“CCFA is proud to partner with Janssen Biotech, Inc. on Get Your Full Course to help educate the IBD community on the importance of working closely with your doctor to not only get your symptoms under control with appropriate therapy, but also learn how to make nutritious food choices and maintain a well-balanced, nutrient-rich diet,” said Laura Wingate, Vice President, Patient & Professional Services for CCFA. “We hope this initiative helps the IBD community learn that while diet does not cause or cure IBD, it can influence symptoms. By working with a healthcare professional, you can determine the individual diet and treatment approach that is right for you.”

Visit www.GetYourFullCourse.com for more information about the campaign.

That’s a wrap! (courtesy of JCP)

Bean Creative Labs recently wrapped production on a spot for our friends at JCP.  Taking advantage of the warmest day in months here in the NYC area.  We headed out to Sheepshead Bay NY to take over (once again) local institution Jordan’s Clam Bar. A little movie magic and the place became our cafe setting for the piece.

Kudos to Team Bean’s Brian Jordan for making the day run smooth.

Think Big Picture!

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by Chris Valentino, Partner/ECD

I have had the fortune of working on a number of rewarding film and video projects from independent features to documentaries, talk shows and consumer campaigns.   Each project has been its own reward and offered creative and technological challenges that have thankfully proved successful. As a result, I am approached by various industries to produce and direct projects for just about every screen. With each project I am often given a creative objective or marketing task. As with any medium there is no easy answer for execution and rarely do I make the decision alone. There are talented cinematographers and technologists who understand the emerging formats and the advancing post process who I am fortunate to collaborate with. More often than not the process involves me designing a desired result wherein my invaluable crew helps determine the best way to execute it. From a video standpoint there has never been a better time to work in the medium. The technology is within reach of anyone (for better and worse) and you can push creative boundaries to new limits. Unfortunately, as technology is evolving at an ever increasing pace clients are requesting to do more and more for less and less.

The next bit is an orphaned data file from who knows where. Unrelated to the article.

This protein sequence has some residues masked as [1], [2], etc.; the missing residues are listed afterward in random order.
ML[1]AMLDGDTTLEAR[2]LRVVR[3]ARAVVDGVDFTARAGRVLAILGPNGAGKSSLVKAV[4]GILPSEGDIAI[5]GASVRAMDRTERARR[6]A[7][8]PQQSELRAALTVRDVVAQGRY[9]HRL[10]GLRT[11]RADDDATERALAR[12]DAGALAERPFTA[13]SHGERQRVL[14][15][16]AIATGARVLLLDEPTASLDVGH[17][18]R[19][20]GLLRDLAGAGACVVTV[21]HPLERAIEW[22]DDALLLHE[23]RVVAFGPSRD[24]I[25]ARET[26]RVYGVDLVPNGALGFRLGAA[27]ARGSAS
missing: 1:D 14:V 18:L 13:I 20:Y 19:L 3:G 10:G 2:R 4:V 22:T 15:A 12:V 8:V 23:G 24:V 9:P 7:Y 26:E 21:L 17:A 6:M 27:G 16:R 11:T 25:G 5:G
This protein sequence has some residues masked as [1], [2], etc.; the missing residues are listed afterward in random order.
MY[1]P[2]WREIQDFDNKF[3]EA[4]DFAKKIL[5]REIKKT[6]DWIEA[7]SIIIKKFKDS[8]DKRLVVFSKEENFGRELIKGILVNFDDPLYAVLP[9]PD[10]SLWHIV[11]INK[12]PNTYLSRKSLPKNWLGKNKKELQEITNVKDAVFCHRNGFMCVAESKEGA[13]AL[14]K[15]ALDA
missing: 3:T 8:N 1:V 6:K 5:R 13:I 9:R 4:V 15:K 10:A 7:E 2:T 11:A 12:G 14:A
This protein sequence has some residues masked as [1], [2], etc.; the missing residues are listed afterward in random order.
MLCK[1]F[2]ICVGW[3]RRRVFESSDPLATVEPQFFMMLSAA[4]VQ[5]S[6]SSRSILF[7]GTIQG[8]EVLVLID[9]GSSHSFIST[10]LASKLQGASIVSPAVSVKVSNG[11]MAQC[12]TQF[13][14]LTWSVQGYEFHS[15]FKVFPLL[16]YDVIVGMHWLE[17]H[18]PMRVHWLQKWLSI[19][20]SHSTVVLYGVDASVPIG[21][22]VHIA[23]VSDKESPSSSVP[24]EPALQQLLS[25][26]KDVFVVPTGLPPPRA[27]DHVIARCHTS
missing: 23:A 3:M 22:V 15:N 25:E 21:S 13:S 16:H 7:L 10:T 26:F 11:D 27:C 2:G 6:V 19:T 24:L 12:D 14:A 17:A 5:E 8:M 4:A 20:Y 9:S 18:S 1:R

Video as a technology offers a specific way to tell a story and spread a message. As it becomes easier and more readily available to produce it creates a very specific problem. I call it the “my nephew can shoot this on his iphone” syndrome. Sure mobile cameras have killed the Flip camera (thankfully), but it doesn’t mean anyone can “point and shoot”. As an artist, (and someone who handed NYU film school a small fortune) I feel a dedication to the craft. Beyond that dedication I carry a weighted responsibility and understanding of the importance of producing video correctly. I could easily discuss the number of clients who have asked to produce videos with flip cameras, over skype or on iphones, however, I still cannot figure out why. Sure it may be perceived as being cheaper, but really? Isn’t audio a major concern in an interview? Isn’t exposure a necessity for capturing the essence of your subject or is silhouette shooting the new art form? There are no shortcuts; there are no cheap avenues without sacrifice. I wish I could call every other vendor and ask them what they are thinking when they say “yes” to these requests. I wish I could speak with every client who is soon saddled with extravagant post expenses to fix their skype or flip footage. The truth is YouTube and our acceptance of America’s Funniest Home Videos has contributed to the breakdown of quality in our industry. (In March Google purchased a tech company to improve quality of YouTube videos which is hopefully a sign of good things to come for consumer quality acceptance.)